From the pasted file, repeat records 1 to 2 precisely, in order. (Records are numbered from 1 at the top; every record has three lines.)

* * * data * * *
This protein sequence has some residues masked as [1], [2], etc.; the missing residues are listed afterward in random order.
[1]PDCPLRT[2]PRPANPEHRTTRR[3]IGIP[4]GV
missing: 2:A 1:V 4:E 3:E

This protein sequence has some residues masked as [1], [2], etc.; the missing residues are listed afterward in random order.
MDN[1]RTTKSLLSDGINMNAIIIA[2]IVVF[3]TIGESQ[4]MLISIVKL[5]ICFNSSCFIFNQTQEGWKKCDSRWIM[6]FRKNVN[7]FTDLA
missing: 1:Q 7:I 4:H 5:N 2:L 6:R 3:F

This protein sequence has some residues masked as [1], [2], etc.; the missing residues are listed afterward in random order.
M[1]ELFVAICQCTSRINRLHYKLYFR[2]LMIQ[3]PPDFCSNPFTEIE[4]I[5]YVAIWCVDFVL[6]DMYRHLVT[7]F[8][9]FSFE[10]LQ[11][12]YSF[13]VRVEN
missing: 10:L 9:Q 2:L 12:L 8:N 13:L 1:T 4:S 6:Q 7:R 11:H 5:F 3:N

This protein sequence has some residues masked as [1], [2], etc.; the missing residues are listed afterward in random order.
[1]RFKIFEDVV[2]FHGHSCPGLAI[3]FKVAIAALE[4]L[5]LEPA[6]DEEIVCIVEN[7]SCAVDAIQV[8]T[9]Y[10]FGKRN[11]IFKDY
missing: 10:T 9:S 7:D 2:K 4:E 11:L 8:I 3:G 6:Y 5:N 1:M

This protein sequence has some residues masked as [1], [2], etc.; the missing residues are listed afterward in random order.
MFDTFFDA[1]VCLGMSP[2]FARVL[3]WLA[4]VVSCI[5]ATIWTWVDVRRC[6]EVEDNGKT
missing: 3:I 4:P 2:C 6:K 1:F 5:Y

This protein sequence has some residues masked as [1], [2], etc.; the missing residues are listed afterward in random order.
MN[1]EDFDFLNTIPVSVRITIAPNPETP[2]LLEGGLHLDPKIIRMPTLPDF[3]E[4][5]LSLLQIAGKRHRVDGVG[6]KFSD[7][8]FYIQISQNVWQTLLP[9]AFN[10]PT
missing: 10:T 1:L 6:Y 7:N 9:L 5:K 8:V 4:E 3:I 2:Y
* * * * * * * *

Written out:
This protein sequence has some residues masked as [1], [2], etc.; the missing residues are listed afterward in random order.
[1]PDCPLRT[2]PRPANPEHRTTRR[3]IGIP[4]GV
missing: 2:A 1:V 4:E 3:E

This protein sequence has some residues masked as [1], [2], etc.; the missing residues are listed afterward in random order.
MDN[1]RTTKSLLSDGINMNAIIIA[2]IVVF[3]TIGESQ[4]MLISIVKL[5]ICFNSSCFIFNQTQEGWKKCDSRWIM[6]FRKNVN[7]FTDLA
missing: 1:Q 7:I 4:H 5:N 2:L 6:R 3:F